In August 1995, a 5-year-old girl in Clark County, Washington, reported that she had been sexually abused. Her mother’s boyfriend, John Tyler, said he examined the girl and found that she was bleeding from her vagina and that she told him that Ross Sorrels, who had been her babysitter the night before, had hurt her.
The girl was examined at the hospital and her injuries required major reconstructive surgery. While the doctors initially suspected Tyler, they changed their minds after watching him interact with the girl. Sorrels was interviewed; he admitted that he babysat the night before, but denied that he raped her. In what Tyler and the girl’s mother later described as a mistake, they gave the wrong items of clothing to the police, and the correct items were either thrown out or washed.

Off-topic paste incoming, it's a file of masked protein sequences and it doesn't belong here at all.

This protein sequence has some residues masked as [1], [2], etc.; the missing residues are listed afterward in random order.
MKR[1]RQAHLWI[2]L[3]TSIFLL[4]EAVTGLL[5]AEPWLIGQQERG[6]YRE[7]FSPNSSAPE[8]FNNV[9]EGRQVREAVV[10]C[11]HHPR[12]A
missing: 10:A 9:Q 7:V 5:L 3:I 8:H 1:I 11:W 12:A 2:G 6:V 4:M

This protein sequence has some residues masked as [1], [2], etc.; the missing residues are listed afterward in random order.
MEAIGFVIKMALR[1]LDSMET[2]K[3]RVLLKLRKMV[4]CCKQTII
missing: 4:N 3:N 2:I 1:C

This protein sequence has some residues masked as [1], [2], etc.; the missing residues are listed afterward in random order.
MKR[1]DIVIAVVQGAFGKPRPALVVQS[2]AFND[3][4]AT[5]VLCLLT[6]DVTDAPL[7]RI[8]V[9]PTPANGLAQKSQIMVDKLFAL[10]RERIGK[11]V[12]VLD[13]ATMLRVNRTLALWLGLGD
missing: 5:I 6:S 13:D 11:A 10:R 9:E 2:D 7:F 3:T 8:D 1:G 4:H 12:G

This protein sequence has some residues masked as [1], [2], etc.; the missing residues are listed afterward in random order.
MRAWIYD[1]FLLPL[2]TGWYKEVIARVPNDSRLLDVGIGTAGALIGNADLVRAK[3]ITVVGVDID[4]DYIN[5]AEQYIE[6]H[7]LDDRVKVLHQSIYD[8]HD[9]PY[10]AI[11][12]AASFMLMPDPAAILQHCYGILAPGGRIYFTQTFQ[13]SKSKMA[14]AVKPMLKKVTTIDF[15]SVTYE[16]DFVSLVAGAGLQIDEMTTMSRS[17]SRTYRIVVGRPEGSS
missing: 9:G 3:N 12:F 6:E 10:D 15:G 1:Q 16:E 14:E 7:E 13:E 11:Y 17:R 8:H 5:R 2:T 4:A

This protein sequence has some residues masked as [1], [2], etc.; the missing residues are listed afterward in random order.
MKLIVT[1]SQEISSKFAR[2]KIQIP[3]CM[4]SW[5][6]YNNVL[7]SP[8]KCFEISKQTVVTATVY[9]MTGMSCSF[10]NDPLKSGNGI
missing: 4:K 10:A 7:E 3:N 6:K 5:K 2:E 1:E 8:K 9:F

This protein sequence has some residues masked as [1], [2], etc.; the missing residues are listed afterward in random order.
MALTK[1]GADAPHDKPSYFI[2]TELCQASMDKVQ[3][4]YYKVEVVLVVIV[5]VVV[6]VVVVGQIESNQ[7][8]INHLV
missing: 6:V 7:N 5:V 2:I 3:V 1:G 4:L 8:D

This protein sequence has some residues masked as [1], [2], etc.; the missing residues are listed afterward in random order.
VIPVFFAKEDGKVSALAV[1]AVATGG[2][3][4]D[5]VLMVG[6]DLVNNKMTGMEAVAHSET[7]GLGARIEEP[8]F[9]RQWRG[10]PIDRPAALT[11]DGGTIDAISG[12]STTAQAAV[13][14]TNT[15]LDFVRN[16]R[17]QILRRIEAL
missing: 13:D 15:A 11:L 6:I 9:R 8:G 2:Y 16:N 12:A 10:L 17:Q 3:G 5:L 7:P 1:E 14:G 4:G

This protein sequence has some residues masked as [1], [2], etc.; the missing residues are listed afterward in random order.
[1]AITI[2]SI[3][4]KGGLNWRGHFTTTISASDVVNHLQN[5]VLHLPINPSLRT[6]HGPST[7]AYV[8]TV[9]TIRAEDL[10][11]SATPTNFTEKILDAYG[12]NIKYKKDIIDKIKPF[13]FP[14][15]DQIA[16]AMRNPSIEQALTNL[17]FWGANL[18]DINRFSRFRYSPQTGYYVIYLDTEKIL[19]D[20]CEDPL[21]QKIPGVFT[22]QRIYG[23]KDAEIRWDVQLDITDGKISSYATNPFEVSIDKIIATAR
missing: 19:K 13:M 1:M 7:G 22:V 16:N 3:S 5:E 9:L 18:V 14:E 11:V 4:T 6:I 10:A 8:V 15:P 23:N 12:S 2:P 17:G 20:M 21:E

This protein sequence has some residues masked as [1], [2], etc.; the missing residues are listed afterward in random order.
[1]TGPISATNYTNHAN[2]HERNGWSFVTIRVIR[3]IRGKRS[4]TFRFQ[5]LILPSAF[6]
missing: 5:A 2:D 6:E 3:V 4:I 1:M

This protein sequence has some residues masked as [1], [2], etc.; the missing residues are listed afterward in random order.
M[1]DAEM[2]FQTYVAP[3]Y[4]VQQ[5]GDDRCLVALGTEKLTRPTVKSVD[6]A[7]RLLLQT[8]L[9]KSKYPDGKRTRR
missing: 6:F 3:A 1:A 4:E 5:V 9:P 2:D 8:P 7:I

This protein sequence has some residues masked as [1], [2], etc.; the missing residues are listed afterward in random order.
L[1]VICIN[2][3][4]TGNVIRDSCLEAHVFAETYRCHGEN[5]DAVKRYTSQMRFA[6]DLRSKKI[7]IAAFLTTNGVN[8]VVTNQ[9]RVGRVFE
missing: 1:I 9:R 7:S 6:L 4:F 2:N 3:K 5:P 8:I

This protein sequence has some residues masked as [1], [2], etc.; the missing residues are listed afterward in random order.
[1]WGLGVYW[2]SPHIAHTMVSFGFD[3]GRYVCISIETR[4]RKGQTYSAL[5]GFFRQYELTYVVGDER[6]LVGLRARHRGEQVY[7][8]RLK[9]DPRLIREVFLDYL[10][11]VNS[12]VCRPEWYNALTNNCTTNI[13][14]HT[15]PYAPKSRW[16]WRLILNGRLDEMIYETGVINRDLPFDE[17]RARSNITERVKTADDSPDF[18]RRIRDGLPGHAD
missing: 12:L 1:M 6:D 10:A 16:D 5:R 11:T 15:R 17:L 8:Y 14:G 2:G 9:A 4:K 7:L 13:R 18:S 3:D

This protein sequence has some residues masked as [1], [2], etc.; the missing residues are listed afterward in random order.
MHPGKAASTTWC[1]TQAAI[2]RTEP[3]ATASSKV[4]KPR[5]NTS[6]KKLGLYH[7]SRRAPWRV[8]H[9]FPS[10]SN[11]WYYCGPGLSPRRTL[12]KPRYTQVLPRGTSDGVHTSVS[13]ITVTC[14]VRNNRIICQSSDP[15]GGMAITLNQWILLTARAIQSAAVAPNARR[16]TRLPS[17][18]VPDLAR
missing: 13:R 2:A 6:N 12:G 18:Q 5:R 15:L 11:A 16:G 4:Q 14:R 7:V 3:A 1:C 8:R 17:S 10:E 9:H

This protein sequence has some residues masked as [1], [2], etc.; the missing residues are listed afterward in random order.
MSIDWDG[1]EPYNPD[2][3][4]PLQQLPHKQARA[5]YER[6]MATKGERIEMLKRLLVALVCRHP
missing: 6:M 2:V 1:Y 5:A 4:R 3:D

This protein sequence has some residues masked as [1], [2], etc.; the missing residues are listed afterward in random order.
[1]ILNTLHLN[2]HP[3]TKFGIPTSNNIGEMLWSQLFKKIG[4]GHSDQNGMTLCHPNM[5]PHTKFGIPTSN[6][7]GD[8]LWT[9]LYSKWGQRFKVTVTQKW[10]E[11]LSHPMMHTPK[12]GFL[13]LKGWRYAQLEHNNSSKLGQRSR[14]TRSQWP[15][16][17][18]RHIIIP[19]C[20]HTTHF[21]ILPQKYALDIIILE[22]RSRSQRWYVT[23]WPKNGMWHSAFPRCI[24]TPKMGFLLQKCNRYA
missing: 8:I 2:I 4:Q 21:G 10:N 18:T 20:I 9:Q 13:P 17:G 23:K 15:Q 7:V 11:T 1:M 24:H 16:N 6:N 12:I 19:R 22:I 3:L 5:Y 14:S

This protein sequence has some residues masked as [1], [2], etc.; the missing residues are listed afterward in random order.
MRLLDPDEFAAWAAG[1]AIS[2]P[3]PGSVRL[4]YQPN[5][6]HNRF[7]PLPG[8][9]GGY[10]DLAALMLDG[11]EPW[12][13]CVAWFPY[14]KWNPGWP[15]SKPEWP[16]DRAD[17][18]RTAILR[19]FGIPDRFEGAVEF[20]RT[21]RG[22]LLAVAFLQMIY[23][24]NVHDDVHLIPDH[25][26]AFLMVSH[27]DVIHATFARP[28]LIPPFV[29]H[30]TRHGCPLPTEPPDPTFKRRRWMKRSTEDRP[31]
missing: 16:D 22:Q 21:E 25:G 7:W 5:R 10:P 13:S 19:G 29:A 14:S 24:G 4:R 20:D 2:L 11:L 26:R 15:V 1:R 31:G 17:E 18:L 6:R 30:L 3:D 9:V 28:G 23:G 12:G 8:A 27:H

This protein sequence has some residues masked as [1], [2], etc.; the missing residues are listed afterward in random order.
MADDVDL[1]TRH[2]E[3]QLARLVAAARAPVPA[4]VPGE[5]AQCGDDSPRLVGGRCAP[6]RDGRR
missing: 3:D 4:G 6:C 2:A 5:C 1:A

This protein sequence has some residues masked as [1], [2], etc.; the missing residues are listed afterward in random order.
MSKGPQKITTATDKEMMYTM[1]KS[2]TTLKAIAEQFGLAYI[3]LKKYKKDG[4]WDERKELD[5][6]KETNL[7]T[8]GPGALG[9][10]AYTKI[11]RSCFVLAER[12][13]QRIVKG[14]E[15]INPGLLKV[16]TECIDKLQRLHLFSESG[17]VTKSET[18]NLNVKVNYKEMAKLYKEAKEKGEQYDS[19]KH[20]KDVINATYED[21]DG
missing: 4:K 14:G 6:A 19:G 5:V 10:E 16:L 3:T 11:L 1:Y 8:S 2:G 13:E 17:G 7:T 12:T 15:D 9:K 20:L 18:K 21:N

At trial, the principal evidence against Sorrels was testimony from the victim and from Tyler. Sorrels unsuccessfully argued that Tyler was the real perpetrator and, in December 1995, a jury convicted Sorrels of raping the girl and he was sentenced to 10 years in prison.
In 2002, the victim and her sibling came forward and told authorities that Tyler had been abusing them and their sisters for years and that the victim did not remember Sorrels ever hurting her.
The victim’s sister told police that before going to the hospital, Tyler had disposed of the victim’s nightgown and took her sister’s nightgown with him instead. Though the victim had told her grandmother soon after the rape that Tyler, not Sorrels, had raped her, the grandmother reported this only to the victim’s mother, who did nothing.
In 2002, Tyler was convicted of multiple counts of sexually abusing the sisters. Following Tyler’s conviction, in January 2003, a Superior Court judge overturned Sorrels’s conviction and granted him a new trial. The prosecution then dismissed the case.
- Stephanie Denzel